Valdosta Daily Times

National, International News

April 22, 2014

Stowaway teen forces review of airport security

SAN JOSE, Calif. — A 15-year-old boy found his way onto an airport’s tarmac and climbed into a jetliner’s wheel well, then flew for five freezing hours to Hawaii — a misadventure that forced authorities to take a hard look at the security system that protects the nation’s airline fleet.

The boy, who lives in Santa Clara, Calif., hopped out of the left rear wheel well of a Boeing 767 on the Maui airport tarmac Sunday, according to the FBI. Authorities found the high school student wandering the airport grounds with no identification. He was questioned by the FBI and taken by ambulance to a hospital, where he was found to be unharmed.

FBI spokesman Tom Simon in Honolulu said the teen climbed into the left rear wheel well of the first plane he saw in San Jose.

“He got very lucky that he got to go to Maui but he was not targeting Maui as a destination,” Simon said.

He passed out in the air and didn’t regain consciousness until an hour after the plane landed in Hawaii, Simon said. When he came to, he climbed out of the wheel well and was immediately seen by airport personnel who escorted him inside where he was interviewed by the FBI, Simon said.

It was not immediately clear how the boy stayed alive in the unpressurized space, where temperatures at cruising altitude can fall well below zero and the air is too thin for humans to stay conscious. An FAA study of stowaways found that some survive by going into a hibernation-like state.

On Monday, authorities tried to determine how the boy slipped through multiple layers of security, including wide-ranging video surveillance, German shepherds and Segway-riding police officers.

San Jose International Airport spokeswoman Rosemary Barnes says airport employees monitor security video feeds from throughout the 1,050-acre airport around the clock. However, she said no one noticed images of an unidentified person walking on the airport ramp and approaching Hawaiian Airlines Flight 45 in the dark until security agents reviewed the footage after the plane had landed in Hawaii and the boy had been found.

The airport, in the heart of Silicon Valley, is surrounded by fences, although some sections do not have barbed wire and could easily be scaled.

The boy found his way onto the tarmac during the night, “under the cover of darkness,” Barnes said.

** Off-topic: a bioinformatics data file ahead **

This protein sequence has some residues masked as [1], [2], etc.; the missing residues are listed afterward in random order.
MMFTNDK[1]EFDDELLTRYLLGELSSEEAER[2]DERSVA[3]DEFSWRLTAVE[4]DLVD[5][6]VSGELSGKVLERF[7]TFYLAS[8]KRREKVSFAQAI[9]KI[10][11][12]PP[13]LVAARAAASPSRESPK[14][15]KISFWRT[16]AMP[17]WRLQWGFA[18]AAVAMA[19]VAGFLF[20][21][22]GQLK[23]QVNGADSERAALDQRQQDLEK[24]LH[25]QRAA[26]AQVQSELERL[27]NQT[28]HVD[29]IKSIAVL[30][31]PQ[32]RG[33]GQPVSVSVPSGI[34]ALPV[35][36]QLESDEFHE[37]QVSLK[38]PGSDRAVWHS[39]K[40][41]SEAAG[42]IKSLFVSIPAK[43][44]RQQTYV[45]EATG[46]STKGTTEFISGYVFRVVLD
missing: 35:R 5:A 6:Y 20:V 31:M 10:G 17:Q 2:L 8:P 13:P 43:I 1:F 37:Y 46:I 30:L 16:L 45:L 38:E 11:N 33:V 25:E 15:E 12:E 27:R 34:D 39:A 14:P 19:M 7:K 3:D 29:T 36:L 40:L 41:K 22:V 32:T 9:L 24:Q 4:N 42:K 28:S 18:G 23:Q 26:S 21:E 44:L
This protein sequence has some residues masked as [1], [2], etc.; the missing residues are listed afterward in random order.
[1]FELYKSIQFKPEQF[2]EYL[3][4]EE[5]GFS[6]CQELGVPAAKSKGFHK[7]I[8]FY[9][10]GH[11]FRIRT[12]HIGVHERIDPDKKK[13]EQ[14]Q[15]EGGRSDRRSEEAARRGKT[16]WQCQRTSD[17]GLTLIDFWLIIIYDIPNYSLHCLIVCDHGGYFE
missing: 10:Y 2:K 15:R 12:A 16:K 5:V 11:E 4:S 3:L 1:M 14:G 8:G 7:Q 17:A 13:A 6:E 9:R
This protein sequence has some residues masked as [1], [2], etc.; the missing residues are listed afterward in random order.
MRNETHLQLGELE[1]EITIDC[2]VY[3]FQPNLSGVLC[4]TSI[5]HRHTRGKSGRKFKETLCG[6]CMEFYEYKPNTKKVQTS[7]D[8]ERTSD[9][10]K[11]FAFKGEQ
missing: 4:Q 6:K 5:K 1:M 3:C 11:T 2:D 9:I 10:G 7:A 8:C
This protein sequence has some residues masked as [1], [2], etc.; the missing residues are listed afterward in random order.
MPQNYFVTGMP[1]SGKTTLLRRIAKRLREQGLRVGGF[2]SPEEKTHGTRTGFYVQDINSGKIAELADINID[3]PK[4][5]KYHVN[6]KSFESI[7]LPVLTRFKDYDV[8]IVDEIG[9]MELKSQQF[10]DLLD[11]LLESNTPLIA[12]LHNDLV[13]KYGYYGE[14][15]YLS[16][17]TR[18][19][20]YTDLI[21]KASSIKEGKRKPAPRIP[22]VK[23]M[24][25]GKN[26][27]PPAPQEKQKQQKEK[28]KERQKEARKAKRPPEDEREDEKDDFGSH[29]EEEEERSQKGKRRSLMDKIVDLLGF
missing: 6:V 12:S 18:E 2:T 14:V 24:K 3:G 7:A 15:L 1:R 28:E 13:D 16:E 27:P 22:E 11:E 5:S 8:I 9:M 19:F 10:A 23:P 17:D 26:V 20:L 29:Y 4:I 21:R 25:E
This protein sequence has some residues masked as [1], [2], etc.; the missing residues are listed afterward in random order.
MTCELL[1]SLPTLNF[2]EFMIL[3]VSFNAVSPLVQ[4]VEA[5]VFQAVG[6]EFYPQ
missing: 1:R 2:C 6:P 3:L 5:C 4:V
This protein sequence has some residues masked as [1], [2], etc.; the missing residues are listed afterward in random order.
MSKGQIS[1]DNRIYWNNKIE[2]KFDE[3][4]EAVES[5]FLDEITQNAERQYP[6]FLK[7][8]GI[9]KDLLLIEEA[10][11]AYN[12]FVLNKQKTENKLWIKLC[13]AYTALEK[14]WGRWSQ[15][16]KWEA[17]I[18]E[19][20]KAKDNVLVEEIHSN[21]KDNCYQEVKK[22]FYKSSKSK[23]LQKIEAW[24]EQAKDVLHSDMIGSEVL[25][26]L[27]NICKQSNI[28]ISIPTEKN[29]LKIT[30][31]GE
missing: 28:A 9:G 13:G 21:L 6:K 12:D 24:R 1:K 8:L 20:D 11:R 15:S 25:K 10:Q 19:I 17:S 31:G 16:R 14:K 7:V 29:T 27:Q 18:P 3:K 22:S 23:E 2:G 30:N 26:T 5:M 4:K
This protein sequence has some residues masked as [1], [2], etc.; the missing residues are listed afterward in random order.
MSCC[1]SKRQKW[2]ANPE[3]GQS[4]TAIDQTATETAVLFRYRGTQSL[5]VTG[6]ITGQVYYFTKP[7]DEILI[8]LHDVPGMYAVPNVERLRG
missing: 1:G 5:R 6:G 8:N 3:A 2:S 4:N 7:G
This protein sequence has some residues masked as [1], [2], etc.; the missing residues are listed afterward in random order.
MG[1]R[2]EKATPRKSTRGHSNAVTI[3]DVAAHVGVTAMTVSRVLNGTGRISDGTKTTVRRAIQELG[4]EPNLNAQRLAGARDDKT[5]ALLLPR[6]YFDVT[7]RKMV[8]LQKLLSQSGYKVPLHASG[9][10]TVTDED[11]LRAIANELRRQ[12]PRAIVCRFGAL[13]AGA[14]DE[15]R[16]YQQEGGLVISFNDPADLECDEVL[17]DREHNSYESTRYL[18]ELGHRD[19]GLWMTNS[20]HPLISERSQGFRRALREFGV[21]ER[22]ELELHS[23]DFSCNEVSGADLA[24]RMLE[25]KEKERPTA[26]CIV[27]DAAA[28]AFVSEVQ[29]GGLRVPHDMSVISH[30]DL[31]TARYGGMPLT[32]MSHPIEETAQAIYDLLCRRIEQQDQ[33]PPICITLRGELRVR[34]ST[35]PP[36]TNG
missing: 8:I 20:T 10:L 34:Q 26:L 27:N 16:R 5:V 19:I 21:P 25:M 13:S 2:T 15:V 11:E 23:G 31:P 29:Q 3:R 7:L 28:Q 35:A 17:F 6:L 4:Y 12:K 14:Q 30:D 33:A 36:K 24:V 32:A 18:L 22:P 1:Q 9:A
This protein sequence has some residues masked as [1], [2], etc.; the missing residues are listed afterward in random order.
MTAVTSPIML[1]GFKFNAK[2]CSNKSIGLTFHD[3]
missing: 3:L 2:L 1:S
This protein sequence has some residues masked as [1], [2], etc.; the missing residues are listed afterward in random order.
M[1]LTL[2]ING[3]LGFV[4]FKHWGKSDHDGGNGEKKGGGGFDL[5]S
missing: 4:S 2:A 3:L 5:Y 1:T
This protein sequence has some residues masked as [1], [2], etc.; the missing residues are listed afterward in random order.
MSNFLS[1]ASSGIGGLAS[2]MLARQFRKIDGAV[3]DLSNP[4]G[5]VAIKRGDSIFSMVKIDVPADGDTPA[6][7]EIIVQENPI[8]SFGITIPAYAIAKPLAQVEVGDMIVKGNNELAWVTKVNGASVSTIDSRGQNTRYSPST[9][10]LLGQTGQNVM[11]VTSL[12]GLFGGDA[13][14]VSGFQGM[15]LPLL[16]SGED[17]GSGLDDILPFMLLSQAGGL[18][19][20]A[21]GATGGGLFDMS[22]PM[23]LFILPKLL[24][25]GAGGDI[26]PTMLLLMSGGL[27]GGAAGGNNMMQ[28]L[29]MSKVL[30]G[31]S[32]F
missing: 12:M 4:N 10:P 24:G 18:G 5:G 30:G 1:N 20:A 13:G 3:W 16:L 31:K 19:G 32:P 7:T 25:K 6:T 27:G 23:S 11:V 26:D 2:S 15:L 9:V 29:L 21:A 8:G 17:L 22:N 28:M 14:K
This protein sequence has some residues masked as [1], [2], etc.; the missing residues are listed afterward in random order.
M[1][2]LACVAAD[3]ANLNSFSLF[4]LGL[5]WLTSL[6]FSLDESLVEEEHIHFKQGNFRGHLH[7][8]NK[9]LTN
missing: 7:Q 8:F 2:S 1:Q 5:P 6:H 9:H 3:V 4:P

Hours later, surveillance video at Kahului Airport showed the boy getting out of the wheel well after landing, according to a statement from Hawaii’s Department of Transportation. The video was not released because of the ongoing investigation.

Hawaiian Airlines spokeswoman Alison Croyle said airline personnel noticed the boy on the ramp after the flight arrived and immediately notified airport security.

“Our primary concern now is for the well-being of the boy, who is exceptionally lucky to have survived,” Croyle said.

Isaac Yeffet, a former head of security for the Israeli airline El Al who now runs his own firm, Yeffet Security Consultants, said the breach shows that U.S. airport security still has weaknesses, despite billions of dollars invested.

“Shame on us for doing such a terrible job,” he said. “Perimeters are not well protected. We see it again and again.”

A congressman who serves on the Homeland Security committee wondered how the teen could have sneaked onto the airfield unnoticed.

“I have long been concerned about security at our airport perimeters. (hash)Stowaway teen demonstrates vulnerabilities that need to be addressed,” tweeted Rep. Eric Swalwell, a Democrat who represents the San Francisco Bay Area’s eastern cities and suburbs.

Unlike checkpoint security inside the airport, which is overseen by the Transportation Security Administration, airport perimeters are policed by local authorities, as well as federal law enforcement.

Airport police were working with the FBI and the TSA to review security.

The boy was released to child-protective services in Hawaii and not charged with a crime, Simon said.

The city of San Jose, which owns and operates the California airport, is not planning on pursuing criminal charges against the teen based on the current information available.

The FAA says 105 stowaways have sneaked aboard 94 flights worldwide since 1947, and about 1 out of 4 survived. But agency studies say the actual numbers are probably higher, as some survivors may have escaped unnoticed, and bodies could fall into the ocean undetected.